“A combination of being a good communicator but also with a great dose of humility,” he pointed out. “I think it’s particularly important to remember that you don’t have to defend actions or decisions that were not the best ones. I think part of being a great leader is also having the ability to recognize when we’re making mistakes, that we’re all human. What matters is learning from your mistakes and moving on and hopefully not repeating them.
“Leadership, communication, humility and working with people, the community in collaboration. To me, those are the key things to make this endeavour successful in going forward.”
“He can pick up the phone and call the person who knows X or Y or A,” said Tomlinson, “because he knows who that is. When Stephane calls you, you know you’re going to have a good conversation.”
Barrette was a national team member in the early 1990s, as well as coach at various levels provincially. He’s acutely aware of what it takes to reach the elite plateau and that it works in tandem with lower organizational levels, along the lines of the Nordiq Canada dual missions of ‘all Canadians on skis and more Canadians on podiums’. Both those factors are meshed into his goals for the organization.
“As an overarching goal, to create the circle of participation, feeding high performance and high-performance feeding participation,” he said.
“For example, as we are able to develop more world-class skiers, to leverage that from a marketing and promotional emulation perspective to cumulate more people of all ages and all origins to ski; in turn if we can grow participation in general and see more people joining clubs and programs and some of them getting into competitive programs, then obviously that’s also really important to grow our talent pool from which you can expect some will be world-class skiers.
“The two are really complementary and that’s what we want to promote. It’s a very overarching goal and then there are a number of sub-goals to help achieve this.”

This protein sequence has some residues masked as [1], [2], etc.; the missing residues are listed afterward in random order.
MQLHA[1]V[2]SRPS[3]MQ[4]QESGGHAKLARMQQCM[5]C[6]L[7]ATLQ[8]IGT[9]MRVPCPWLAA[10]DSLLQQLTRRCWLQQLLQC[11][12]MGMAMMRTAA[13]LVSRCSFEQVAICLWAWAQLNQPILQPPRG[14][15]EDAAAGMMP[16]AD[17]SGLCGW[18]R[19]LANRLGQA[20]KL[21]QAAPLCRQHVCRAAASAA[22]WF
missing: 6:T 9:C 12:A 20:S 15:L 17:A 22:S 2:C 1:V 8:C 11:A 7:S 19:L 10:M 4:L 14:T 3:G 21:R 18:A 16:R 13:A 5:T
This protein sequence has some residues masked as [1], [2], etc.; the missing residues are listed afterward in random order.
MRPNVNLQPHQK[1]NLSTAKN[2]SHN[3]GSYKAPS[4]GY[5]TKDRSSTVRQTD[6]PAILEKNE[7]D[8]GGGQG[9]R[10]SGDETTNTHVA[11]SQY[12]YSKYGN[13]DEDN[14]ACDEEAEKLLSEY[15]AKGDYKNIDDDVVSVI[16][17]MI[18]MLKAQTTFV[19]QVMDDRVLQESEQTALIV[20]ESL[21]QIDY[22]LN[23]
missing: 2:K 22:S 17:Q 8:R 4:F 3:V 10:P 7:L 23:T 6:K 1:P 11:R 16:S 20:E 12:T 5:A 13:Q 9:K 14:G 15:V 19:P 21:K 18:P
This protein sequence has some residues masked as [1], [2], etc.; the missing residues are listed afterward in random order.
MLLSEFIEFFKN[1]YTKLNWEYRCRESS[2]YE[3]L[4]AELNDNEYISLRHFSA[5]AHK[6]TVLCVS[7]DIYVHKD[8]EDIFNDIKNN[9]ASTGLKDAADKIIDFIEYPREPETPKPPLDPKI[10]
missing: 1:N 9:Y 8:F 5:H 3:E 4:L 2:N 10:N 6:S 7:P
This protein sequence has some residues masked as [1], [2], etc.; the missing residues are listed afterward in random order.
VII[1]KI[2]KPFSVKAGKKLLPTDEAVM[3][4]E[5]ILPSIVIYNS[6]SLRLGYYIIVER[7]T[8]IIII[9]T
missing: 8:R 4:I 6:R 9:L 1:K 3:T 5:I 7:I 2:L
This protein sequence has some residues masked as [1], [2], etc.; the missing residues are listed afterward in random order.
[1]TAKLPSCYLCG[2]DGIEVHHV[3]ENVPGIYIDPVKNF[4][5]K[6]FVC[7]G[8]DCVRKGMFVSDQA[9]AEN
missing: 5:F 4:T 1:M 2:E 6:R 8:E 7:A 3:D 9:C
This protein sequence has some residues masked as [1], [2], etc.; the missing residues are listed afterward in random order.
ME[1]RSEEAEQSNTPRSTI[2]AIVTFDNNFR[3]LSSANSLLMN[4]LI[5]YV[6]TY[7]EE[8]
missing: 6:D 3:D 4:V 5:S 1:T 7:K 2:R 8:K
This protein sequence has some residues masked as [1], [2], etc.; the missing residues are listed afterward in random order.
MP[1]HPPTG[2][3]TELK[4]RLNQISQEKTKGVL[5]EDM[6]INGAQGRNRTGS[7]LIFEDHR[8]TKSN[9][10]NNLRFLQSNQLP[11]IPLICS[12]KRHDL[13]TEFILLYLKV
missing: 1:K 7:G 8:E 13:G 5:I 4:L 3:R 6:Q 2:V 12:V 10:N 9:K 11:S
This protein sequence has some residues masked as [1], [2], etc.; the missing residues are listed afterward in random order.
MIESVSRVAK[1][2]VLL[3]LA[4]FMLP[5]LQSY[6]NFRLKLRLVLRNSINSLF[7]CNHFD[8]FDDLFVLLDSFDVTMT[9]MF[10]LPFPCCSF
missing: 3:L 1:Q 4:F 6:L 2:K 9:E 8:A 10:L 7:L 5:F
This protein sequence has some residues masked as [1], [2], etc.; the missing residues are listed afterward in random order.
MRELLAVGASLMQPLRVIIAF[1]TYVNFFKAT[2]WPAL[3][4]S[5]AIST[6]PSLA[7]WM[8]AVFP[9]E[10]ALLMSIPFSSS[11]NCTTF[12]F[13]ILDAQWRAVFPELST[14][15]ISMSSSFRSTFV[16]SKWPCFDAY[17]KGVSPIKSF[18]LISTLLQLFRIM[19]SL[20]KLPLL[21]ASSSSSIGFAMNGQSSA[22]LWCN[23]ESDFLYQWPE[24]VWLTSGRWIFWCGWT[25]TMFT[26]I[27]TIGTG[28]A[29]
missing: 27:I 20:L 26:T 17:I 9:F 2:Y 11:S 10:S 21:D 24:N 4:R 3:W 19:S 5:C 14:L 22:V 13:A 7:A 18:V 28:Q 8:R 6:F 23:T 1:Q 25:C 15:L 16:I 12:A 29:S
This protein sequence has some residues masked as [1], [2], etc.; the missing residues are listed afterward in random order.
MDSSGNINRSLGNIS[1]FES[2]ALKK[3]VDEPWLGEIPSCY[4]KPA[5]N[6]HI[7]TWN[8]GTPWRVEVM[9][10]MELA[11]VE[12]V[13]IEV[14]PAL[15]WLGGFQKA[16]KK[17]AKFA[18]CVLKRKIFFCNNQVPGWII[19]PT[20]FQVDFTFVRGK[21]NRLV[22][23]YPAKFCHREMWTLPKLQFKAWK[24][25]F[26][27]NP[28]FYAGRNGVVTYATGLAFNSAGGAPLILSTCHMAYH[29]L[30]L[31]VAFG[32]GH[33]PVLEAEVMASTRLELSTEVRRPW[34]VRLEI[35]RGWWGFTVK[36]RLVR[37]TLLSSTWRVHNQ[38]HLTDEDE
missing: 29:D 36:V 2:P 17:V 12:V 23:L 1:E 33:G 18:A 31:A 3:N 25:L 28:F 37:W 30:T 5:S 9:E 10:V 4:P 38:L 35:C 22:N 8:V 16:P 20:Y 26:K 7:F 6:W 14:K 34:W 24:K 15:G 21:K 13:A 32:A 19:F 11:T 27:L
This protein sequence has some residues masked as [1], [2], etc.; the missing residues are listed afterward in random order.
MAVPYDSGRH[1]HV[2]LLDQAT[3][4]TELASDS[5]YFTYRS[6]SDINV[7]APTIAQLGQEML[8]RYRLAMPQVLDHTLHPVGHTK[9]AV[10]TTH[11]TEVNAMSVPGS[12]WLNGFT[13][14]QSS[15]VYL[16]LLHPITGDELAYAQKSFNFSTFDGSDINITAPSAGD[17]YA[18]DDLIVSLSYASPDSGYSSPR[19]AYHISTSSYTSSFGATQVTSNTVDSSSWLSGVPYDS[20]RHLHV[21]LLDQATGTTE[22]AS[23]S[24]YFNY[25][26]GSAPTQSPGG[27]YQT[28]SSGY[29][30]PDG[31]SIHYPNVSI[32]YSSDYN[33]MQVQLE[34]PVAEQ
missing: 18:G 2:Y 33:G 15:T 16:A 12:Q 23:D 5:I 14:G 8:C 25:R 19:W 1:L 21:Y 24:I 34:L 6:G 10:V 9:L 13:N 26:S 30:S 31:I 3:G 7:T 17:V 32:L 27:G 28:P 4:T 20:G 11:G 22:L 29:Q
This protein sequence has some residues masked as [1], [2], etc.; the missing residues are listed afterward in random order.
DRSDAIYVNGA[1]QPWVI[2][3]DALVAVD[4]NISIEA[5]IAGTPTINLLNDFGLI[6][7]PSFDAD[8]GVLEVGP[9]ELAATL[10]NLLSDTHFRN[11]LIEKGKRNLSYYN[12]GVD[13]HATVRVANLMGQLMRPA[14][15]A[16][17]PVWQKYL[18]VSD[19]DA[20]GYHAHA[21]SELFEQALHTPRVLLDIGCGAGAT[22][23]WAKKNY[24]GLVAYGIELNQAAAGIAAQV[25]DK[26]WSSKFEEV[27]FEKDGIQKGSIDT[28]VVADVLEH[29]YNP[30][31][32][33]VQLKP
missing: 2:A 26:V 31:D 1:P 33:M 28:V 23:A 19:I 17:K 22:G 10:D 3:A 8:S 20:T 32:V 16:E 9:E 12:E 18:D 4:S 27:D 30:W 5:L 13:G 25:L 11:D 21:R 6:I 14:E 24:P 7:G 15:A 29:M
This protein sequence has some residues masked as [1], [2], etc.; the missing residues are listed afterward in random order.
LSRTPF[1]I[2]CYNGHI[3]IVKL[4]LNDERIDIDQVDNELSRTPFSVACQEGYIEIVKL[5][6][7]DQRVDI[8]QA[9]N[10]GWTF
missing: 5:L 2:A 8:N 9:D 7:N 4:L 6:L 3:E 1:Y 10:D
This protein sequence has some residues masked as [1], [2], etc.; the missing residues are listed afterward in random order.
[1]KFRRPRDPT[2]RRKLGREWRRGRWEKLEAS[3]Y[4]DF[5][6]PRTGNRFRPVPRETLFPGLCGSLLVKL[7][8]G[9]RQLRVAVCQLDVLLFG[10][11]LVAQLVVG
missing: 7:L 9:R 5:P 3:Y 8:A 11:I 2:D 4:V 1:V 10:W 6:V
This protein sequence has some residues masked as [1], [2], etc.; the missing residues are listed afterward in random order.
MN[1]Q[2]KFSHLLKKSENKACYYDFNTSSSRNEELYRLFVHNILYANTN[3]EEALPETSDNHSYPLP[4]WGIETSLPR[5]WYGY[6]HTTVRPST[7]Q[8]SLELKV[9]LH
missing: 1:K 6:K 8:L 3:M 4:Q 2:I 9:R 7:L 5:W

Attempting to helm a ship as vast as Canada’s cross-country skiing community is one challenge. Doing it during these times of pandemic adds just one more wrinkle to the test.
“When you think about what’s happening with COVID and you think about our public health advice and you think about mental heath broadly, we are perfectly positioned to help Canadians find the new passion in the winter,” Tomlinson noted. “Some of the work that he (Barrette) has done in Montreal specifically, about making those connections to new Canadians, to urban Canadians who might not ski, developing the core systems that start at our clubs … he’s ideally positioned to help the sport achieve the first part of our mission.”
Barrette knows priorities can vary from one end of the country to another and getting everyone under the same umbrella is a task he welcomes.
“That’s perfectly normal,” he said. “What matters, given that we have the dual mandate of participation and excellence, is trying to find in there a balance that will satisfy pretty much everyone, given what their priorities are.
“Now in terms of communication and the era we are in, and more than ever given this pandemic situation, we’re taking full advantage of all the tools. We have to stay connected, doing a lot of Zoom meetings these days. It’s useful. It’s not like face-to-face contact, but in lieu of that, for the time being, it’s still manageable and we’re looking forward to the days when we can start being together.
“But … one step at a time.”